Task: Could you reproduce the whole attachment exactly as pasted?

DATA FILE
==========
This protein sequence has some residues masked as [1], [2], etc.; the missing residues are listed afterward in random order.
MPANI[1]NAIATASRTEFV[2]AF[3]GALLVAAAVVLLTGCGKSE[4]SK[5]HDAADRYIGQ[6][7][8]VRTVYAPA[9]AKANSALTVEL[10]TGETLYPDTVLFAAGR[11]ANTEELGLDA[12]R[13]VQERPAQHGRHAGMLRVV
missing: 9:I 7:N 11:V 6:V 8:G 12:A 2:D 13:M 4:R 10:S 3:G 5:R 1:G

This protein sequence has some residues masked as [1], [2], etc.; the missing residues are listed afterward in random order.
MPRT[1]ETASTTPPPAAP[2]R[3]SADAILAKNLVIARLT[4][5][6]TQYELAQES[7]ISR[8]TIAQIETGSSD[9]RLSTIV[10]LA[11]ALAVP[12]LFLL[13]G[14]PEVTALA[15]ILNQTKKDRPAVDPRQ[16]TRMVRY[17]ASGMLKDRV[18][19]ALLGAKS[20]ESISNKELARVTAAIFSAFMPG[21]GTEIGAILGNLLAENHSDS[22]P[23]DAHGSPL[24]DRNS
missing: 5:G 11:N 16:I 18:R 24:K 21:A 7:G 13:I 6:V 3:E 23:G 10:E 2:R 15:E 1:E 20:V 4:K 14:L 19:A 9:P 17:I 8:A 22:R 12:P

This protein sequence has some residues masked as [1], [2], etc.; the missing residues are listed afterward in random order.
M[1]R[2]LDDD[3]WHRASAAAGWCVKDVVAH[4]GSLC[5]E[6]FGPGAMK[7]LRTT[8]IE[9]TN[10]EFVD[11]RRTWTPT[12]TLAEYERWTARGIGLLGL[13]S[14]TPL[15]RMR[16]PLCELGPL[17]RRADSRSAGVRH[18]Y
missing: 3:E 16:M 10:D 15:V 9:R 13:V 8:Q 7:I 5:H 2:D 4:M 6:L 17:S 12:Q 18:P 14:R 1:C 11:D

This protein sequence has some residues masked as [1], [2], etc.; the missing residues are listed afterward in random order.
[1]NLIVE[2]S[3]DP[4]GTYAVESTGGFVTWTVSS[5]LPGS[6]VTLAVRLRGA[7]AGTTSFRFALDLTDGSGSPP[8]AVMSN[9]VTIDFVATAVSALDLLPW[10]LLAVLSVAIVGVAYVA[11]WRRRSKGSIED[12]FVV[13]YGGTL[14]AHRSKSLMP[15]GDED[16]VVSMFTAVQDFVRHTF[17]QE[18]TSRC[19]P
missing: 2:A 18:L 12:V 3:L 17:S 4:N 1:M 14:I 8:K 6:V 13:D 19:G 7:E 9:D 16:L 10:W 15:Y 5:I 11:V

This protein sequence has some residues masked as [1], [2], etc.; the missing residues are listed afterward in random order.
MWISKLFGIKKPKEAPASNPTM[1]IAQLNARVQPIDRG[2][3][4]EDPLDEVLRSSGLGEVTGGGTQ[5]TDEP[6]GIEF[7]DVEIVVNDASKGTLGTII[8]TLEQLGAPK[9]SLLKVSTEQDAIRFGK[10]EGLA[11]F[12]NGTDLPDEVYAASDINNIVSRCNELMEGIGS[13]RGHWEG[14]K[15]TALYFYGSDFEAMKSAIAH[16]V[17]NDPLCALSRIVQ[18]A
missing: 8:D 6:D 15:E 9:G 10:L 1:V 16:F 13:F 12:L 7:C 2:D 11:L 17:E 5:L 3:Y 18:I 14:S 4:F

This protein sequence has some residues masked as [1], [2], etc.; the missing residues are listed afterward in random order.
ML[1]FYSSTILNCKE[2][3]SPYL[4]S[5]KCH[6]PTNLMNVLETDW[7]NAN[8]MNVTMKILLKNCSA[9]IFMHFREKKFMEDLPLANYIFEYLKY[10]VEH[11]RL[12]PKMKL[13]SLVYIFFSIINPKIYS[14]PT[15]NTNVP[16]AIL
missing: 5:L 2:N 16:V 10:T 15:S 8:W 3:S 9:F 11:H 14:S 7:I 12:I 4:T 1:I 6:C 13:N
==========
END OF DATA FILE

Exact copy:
This protein sequence has some residues masked as [1], [2], etc.; the missing residues are listed afterward in random order.
MPANI[1]NAIATASRTEFV[2]AF[3]GALLVAAAVVLLTGCGKSE[4]SK[5]HDAADRYIGQ[6][7][8]VRTVYAPA[9]AKANSALTVEL[10]TGETLYPDTVLFAAGR[11]ANTEELGLDA[12]R[13]VQERPAQHGRHAGMLRVV
missing: 9:I 7:N 11:V 6:V 8:G 12:A 2:D 13:M 4:R 10:S 3:G 5:R 1:G

This protein sequence has some residues masked as [1], [2], etc.; the missing residues are listed afterward in random order.
MPRT[1]ETASTTPPPAAP[2]R[3]SADAILAKNLVIARLT[4][5][6]TQYELAQES[7]ISR[8]TIAQIETGSSD[9]RLSTIV[10]LA[11]ALAVP[12]LFLL[13]G[14]PEVTALA[15]ILNQTKKDRPAVDPRQ[16]TRMVRY[17]ASGMLKDRV[18][19]ALLGAKS[20]ESISNKELARVTAAIFSAFMPG[21]GTEIGAILGNLLAENHSDS[22]P[23]DAHGSPL[24]DRNS
missing: 5:G 11:N 16:I 18:R 24:K 21:A 7:G 13:I 6:V 3:E 23:G 10:E 2:R 15:E 1:E 20:V 4:K 14:L 19:A 9:P 17:I 8:A 22:R 12:P

This protein sequence has some residues masked as [1], [2], etc.; the missing residues are listed afterward in random order.
M[1]R[2]LDDD[3]WHRASAAAGWCVKDVVAH[4]GSLC[5]E[6]FGPGAMK[7]LRTT[8]IE[9]TN[10]EFVD[11]RRTWTPT[12]TLAEYERWTARGIGLLGL[13]S[14]TPL[15]RMR[16]PLCELGPL[17]RRADSRSAGVRH[18]Y
missing: 3:E 16:M 10:D 15:V 9:R 13:V 8:Q 7:I 5:H 2:D 4:M 6:L 17:S 12:Q 18:P 14:R 1:C 11:D

This protein sequence has some residues masked as [1], [2], etc.; the missing residues are listed afterward in random order.
[1]NLIVE[2]S[3]DP[4]GTYAVESTGGFVTWTVSS[5]LPGS[6]VTLAVRLRGA[7]AGTTSFRFALDLTDGSGSPP[8]AVMSN[9]VTIDFVATAVSALDLLPW[10]LLAVLSVAIVGVAYVA[11]WRRRSKGSIED[12]FVV[13]YGGTL[14]AHRSKSLMP[15]GDED[16]VVSMFTAVQDFVRHTF[17]QE[18]TSRC[19]P
missing: 2:A 18:L 12:V 3:L 17:S 4:N 1:M 14:I 8:K 6:V 13:D 19:G 7:E 9:D 16:L 10:W 15:Y 5:I 11:V

This protein sequence has some residues masked as [1], [2], etc.; the missing residues are listed afterward in random order.
MWISKLFGIKKPKEAPASNPTM[1]IAQLNARVQPIDRG[2][3][4]EDPLDEVLRSSGLGEVTGGGTQ[5]TDEP[6]GIEF[7]DVEIVVNDASKGTLGTII[8]TLEQLGAPK[9]SLLKVSTEQDAIRFGK[10]EGLA[11]F[12]NGTDLPDEVYAASDINNIVSRCNELMEGIGS[13]RGHWEG[14]K[15]TALYFYGSDFEAMKSAIAH[16]V[17]NDPLCALSRIVQ[18]A
missing: 8:D 6:D 15:E 9:G 10:L 1:V 16:F 13:F 12:L 7:C 2:D 11:L 17:E 5:L 3:Y 18:I 14:S 4:F

This protein sequence has some residues masked as [1], [2], etc.; the missing residues are listed afterward in random order.
ML[1]FYSSTILNCKE[2][3]SPYL[4]S[5]KCH[6]PTNLMNVLETDW[7]NAN[8]MNVTMKILLKNCSA[9]IFMHFREKKFMEDLPLANYIFEYLKY[10]VEH[11]RL[12]PKMKL[13]SLVYIFFSIINPKIYS[14]PT[15]NTNVP[16]AIL
missing: 5:L 2:N 16:V 10:T 15:S 8:W 3:S 9:F 11:H 14:S 7:I 12:I 4:T 1:I 6:C 13:N